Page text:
There are plenty of marketing buzzwords that may sound complex but are actually pretty simple when you break them down. In Buzzword of the Week, we’re going to be parsing these commonly used buzzwords. This week’s term is SERPs.
If you’ve spent time on marketing sites, you’ll likely have seen this term before. It stands for Search Engine Results Pages, and it refers to the pages you see when you search for a specific word or phrase — known as a “keyword” — on Google, Bing, Yahoo or any other search engine. Since Google owns 92 percent of worldwide search engine market share, let’s focus on that.
Ranking high on SERPs is a top priority for businesses, universities, blogs, news companies and everyone, really. After a user enters a keyword, they’ll see the total number of results right above the results themselves. For example, the keyword entered in the image above is “serps.”
So everyone’s SERP look the same for the same keyword?
No. In fact, every SERP looks different. Google, for example, changes results based on the searcher’s past search terms, location and other factors. A pretty basic example to show that SERPs can be different is when someone searches for certain services “near me.”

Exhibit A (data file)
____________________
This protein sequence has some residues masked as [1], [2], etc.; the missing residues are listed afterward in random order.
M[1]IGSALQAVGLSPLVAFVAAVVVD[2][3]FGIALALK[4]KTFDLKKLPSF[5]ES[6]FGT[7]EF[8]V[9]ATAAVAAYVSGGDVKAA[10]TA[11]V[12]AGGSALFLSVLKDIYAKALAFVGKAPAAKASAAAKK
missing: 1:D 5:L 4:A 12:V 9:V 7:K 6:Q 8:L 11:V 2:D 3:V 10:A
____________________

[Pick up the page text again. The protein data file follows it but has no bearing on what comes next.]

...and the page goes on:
Two buyers on either side of the country looking for “real estate agents near me” or “homes for sale near me” will see very different results, because they’re in different physical locations. Even if two people search for the same thing from the same location, the SERPs will have differences, albeit not as conspicuously. Also, these sites experiment all the time to see what is the most effective model for ads and user interface.
When Google thinks a query is particularly simple and well-answered by a specific result, it will showcase it above the full search results. See example:
Not all content is organic
While there are usually 10 organic results per page, some of the content on SERPs is paid advertising, and you can usually tell from stylistic or textual differences. For example, on Google, paid text content usually has the word “Ad” in a box preceding the content, while paid photo content has the word “Sponsored” above the images.
Because you can target specific keywords via Google search ads, they’re very advantageous for getting in front of high-intent consumers.
Is ranking high really that important?
Yes. It really is. If you think lots of users are clicking across to Page 3 or even Page 2 of search engines, you’re wrong. Page 1 of Google gets 95 percent of searchers’ attention. Ranking high is really important for businesses, as sites like Google are a great place to find clients.
Google, in particular, has so many users (63,000 searches per second). Having a presence on it and its SERPs is a meaningful way to grow your business in both the short- and long-term. Look into creating a Google My Business page — it’s a free piece of real estate to keep you ahead of the competition.